Bringing Humanitarians Together
Eric Itin recently joined the Global Logistics Cluster to take part in the Colombia Preparedness project. In this interview he accepted to share his thoughts and experience on working in the humanitarian sector as a Preparedness Expert in Colombia.
Can you tell us a bit about your background and how you came to work for the Preparedness project?
I am an Argentinian national having my first experience working for the Global Logistics Cluster. Previously I worked some years as an engineer in the private sector before moving to the humanitarian sector. My first experience as a humanitarian was in my home country. Although this confirmed what I wanted to do with my life, I felt I needed to learn much more. Consequently, I left Latin America looking for knowledge and tools I could use back here.
I joined an international NGO and spent some years working around the globe. After these last years, I felt it was the right time to return to my region and apply the skills and knowledge I had developed. The Preparedness project in Colombia offered me the possibility to match the needs of the region with my wish to be useful where I feel I belong.
The Preparedness project in Colombia offered me the possibility to match the needs of the region with my wish to be useful where I feel I belong.
You took over shortly before Iota and La Nina, and in the midst of COVID-19, how has this impacted your work?
COVID-19 restrictions have had a big impact on the development of relationships with stakeholders such as the National Disaster Management Office (NDMO) counterparts, World Food Programme (WFP) Country Office colleagues, and Logistics Working Group focal points as I have not been able to meet them physically yet. These relationships are key to reaching the goals within the timeframe given for this project.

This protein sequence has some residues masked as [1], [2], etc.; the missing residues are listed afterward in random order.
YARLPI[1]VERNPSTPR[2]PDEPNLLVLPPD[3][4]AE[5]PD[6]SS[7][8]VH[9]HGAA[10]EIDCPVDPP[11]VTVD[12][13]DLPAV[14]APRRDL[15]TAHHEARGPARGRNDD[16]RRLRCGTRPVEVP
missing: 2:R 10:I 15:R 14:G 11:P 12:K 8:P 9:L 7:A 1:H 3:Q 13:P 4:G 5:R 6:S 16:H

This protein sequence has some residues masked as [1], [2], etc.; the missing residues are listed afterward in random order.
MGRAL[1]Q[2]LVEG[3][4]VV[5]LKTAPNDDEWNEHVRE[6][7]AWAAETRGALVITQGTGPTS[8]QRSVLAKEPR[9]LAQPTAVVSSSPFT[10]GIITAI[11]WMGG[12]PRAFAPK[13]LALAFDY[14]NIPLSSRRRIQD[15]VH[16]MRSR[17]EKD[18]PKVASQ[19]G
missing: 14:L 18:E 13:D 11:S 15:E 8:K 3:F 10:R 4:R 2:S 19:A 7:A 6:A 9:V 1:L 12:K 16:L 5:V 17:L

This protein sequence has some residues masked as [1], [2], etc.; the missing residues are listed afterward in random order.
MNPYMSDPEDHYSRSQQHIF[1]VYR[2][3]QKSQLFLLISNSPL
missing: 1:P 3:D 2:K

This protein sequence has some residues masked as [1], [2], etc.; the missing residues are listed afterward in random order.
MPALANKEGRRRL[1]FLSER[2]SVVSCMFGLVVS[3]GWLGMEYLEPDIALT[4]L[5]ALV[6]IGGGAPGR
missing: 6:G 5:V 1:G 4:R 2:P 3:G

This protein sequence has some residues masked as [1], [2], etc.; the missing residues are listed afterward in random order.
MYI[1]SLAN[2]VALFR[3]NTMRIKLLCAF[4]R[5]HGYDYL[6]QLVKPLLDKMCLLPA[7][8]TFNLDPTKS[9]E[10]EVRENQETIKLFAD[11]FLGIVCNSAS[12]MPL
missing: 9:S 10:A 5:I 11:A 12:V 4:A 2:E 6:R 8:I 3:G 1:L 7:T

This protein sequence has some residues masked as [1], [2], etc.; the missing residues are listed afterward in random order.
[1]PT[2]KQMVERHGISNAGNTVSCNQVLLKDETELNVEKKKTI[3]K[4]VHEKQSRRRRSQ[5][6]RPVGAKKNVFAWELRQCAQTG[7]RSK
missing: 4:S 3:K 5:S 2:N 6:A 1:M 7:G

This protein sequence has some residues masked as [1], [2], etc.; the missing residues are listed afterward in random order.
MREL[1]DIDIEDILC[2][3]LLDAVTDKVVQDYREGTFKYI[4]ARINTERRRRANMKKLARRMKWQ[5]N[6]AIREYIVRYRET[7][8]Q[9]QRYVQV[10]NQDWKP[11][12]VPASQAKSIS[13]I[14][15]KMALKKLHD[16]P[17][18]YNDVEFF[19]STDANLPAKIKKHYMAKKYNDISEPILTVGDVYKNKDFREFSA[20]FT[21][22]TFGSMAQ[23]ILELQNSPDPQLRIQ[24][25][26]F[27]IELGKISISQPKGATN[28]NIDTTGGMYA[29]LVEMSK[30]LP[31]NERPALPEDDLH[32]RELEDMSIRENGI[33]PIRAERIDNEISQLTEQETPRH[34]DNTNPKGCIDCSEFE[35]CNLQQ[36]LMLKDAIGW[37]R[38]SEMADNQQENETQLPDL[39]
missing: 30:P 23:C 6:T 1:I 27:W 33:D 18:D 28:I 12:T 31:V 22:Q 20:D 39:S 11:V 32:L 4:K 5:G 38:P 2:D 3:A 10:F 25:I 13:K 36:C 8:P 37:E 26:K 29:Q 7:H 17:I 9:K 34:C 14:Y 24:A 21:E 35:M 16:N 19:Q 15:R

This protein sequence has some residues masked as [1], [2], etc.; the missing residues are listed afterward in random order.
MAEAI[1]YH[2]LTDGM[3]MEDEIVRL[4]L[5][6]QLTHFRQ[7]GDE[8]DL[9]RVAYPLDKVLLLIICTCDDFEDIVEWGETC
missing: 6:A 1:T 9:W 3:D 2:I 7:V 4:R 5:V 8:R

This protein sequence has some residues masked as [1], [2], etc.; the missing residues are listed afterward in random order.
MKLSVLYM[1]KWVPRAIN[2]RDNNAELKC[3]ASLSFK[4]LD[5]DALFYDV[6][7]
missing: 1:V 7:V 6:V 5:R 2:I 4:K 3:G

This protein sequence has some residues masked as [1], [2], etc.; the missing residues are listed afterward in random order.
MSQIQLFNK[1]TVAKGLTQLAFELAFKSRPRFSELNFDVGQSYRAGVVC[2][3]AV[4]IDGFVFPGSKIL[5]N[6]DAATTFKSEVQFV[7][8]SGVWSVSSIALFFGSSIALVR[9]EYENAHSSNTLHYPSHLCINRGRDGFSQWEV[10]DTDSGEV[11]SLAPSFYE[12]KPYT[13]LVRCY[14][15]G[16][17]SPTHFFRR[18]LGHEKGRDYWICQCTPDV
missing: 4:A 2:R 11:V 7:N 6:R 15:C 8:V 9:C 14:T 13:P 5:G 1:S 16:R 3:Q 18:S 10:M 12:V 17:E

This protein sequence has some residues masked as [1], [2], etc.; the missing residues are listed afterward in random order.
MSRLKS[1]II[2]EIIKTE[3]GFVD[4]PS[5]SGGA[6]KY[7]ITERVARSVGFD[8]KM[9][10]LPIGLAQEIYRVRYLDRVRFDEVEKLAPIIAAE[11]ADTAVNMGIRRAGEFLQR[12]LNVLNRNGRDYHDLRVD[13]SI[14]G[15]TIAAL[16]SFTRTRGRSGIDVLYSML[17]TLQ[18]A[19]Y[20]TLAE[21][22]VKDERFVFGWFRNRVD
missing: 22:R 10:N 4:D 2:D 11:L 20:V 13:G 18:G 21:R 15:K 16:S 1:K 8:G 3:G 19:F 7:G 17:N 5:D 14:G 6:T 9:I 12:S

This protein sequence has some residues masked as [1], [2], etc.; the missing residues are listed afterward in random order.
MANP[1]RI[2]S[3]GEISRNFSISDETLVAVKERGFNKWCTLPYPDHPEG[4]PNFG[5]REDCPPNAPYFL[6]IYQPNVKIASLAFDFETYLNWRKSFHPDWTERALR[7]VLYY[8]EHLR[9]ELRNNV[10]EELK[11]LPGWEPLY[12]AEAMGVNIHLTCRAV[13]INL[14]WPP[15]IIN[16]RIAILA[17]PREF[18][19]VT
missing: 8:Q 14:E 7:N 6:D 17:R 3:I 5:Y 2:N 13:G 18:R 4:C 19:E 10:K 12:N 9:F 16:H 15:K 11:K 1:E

On top of these challenges, the natural disasters in the region (such as Iota hurricane and La Niña storms) have shown the need to enhance coordination between the different stakeholders involved in a humanitarian response as a silo approach can impact the efficiency of emergency responses.
There is also a great need to invest in capacity and knowledge management for logistics and supply chain in the region.
The first priority is to demonstrate to all stakeholders why it's important to coordinate and work together.
Do you feel that the COVID-19 global pandemic reinforced the humanitarian organisations interest to coordinate and work together?
As far as the effects can be assessed already, not necessarily. From what I have observed myself, the pandemic prompted an insular behaviour; in addition, coordination efforts have been severely affected by the inability to meet other stakeholders face-to-face. With or without the COVID-19 emergency, I think that humanitarian responses in Latin America have a different form than in other regions of the world as they are very often led by Governments, logistics gaps are very specific, and the humanitarian community is not always structured in the same way. The first priority is to demonstrate to all stakeholders why it is important to talk about logistics and work together through concrete actions to achieve bigger goals than we would be capable of reaching individually. I think this is one of the main challenges for now, not only for Colombia but for the region. The Preparedness project is a good way to start and generate momentum.
What do you enjoy most about your new role?
One of the key things driving me is the social impact of our work and the effect it has on the daily life of those who are not fortunate to be born in better contexts. I like to know I am a part of something bigger that is bringing positive changes to the region. The Preparedness project is an initiative that brings all sectors together to develop plans and actions, which will help mitigate the impact when a crisis strikes. I am happy to contribute to this effort.
I like to know I am a part of something bigger that is bringing positive changes to the region.
Do you have a hobby that you manage to practice while in the field?
I used to do humanitarian documentary photography in my previous humanitarian jobs as a side job/hobby for the organization I was working for. I think the people we support have amazing stories to share that should be widely known. Perhaps it does not sound like something work-related, but for me it triggers my creative side, and it reminds me ofwhy I do what I do. I hope to be able to do it at some point here as well.